* Blenders with push-button controls are notoriously difficult to clean. Check for special cleaning features that will make cleanup easier.

Anyone know where I can get some special cleaning features?

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Happier stuff

September 25, 2007

“Anshee, the ban is blue and gray — a light blue gray. You gonna love it.” (referring to the van that Jon rented when he flew down to visit this last weekend. As much as we tried to tell LJ that it would be just Daddy visiting, all of us were feeling the separation, and he kept waiting for Babs and me to show up. I had a good cry over it after this conversation.)

“I’m sure I would, Sweetie. I wish I could be there with you.”

“You gonna love it.”

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And now for something completely different (er, almost)

September 13, 2007

For those of you who are not interested in the topic of persuasion, please click here. Otherwise, here you go courtesy of The Carnegie Success Connection Tip of the Week and their High Impact Presentations seminar. I’m hoping that by posting this that I will remember to come back and look at this again and again as I continue to learn the gentle art and skill of negotiations. I may be brokering arms deals after all this.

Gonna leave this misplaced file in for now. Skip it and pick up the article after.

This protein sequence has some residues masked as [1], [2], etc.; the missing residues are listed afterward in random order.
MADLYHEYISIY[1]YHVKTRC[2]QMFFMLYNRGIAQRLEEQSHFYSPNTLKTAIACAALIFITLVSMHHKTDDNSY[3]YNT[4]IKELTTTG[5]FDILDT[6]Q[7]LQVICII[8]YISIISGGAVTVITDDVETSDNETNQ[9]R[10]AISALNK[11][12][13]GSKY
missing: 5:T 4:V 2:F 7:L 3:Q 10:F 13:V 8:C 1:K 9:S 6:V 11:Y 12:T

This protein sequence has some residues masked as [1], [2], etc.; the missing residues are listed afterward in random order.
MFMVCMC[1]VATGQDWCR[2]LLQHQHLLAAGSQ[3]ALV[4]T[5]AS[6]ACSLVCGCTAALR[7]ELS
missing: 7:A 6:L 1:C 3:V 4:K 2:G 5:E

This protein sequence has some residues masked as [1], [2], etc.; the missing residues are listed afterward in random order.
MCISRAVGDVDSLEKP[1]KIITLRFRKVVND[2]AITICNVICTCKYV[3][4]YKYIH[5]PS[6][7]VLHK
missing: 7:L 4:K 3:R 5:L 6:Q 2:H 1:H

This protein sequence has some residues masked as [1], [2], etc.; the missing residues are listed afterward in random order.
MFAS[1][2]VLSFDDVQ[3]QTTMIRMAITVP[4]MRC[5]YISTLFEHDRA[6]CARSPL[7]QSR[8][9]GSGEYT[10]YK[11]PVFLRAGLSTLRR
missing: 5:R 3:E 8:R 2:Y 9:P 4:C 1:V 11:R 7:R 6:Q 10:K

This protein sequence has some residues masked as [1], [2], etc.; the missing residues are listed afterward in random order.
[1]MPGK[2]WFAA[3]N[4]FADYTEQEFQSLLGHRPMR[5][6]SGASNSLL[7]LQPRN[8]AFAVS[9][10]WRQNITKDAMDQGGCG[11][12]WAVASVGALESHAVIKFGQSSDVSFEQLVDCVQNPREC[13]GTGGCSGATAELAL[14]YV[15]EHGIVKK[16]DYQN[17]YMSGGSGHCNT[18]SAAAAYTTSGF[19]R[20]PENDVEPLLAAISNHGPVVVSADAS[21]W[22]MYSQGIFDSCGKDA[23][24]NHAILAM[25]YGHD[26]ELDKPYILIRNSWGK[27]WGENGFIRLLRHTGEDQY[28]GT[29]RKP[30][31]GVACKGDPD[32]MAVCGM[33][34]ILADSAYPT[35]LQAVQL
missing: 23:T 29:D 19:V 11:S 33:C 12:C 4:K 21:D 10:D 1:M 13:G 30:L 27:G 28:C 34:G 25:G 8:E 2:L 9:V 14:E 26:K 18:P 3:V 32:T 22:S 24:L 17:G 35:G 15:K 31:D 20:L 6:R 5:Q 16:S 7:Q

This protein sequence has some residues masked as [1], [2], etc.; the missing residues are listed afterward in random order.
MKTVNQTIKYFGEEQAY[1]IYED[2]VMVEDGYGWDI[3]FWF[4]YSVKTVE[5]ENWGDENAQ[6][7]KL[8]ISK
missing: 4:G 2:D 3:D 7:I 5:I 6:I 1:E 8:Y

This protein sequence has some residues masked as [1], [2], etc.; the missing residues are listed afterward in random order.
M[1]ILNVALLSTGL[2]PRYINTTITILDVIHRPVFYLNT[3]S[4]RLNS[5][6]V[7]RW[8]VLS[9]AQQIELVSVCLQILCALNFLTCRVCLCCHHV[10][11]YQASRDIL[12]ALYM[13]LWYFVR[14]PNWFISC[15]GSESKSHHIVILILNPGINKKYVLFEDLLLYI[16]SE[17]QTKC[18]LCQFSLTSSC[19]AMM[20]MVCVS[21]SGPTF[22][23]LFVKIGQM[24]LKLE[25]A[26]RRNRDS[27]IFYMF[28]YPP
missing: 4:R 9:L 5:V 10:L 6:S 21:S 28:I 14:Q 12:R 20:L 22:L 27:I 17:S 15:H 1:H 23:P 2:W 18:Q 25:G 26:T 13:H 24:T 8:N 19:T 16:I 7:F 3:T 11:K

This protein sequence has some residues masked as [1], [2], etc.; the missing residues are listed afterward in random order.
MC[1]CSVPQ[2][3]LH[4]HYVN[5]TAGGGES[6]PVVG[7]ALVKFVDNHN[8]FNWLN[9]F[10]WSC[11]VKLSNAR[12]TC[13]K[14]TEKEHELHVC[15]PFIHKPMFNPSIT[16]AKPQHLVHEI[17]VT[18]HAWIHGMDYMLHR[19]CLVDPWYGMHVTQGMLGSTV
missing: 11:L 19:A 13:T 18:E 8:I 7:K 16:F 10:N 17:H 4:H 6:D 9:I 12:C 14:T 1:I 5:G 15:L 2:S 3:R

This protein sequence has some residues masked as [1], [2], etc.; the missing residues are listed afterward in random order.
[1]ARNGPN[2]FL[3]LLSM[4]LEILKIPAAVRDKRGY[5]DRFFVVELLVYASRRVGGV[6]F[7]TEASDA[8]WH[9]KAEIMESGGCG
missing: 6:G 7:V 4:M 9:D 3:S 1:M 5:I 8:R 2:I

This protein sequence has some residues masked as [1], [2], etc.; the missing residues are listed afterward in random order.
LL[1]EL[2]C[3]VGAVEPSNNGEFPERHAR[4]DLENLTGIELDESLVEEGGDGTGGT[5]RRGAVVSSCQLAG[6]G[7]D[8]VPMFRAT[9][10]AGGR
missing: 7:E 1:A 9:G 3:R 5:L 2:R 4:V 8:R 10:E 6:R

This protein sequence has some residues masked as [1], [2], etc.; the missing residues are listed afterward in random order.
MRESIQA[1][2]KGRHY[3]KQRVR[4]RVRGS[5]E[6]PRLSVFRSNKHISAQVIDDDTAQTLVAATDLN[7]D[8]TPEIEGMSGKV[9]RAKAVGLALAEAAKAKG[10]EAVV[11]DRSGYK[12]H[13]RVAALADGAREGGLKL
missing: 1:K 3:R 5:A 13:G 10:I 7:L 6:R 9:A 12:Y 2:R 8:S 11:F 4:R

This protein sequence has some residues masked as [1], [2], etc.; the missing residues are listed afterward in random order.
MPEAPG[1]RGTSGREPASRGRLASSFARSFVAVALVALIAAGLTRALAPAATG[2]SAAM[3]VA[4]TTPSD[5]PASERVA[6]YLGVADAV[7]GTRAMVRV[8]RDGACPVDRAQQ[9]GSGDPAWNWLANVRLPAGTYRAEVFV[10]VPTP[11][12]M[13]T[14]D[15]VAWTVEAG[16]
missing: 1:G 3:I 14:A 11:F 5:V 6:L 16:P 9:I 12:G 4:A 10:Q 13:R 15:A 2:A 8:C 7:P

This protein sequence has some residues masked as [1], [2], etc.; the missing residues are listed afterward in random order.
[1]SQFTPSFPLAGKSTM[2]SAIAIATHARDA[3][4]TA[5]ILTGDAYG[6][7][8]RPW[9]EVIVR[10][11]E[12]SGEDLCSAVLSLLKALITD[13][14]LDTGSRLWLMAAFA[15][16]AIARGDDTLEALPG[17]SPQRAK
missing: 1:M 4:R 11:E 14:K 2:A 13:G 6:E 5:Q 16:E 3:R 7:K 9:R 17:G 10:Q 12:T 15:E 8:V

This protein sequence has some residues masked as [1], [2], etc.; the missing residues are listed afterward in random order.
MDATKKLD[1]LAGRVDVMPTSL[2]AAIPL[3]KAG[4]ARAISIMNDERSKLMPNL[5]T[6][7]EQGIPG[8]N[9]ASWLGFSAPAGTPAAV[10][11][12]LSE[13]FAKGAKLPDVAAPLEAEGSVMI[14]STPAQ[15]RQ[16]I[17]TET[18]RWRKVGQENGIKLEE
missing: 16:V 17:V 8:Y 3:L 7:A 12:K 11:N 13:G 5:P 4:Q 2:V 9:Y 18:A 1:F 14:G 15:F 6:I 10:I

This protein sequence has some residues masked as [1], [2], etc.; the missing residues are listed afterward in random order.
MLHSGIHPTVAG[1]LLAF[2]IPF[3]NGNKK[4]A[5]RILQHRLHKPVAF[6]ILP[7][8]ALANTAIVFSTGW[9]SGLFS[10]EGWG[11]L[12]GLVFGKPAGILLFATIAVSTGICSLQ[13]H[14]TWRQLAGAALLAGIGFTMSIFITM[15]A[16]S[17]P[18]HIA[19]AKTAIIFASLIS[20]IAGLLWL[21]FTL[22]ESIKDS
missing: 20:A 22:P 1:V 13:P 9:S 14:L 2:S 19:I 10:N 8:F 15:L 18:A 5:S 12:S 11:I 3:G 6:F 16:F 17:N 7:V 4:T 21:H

This is the e-mail I received back in April that I stumbled upon “coincidentally” today while looking for something else, which is, of course, my favorite way to find something. It begins with a reminder and plays on my last post. Cheers!

“Experience teaches only the teachable.”

Aldous Huxley

Dear Angela:

The use of evidence is an essential part of an effective presentation. A question often in the mind of audience members, albeit one that may seldom be expressed, is, “Why should I believe you?”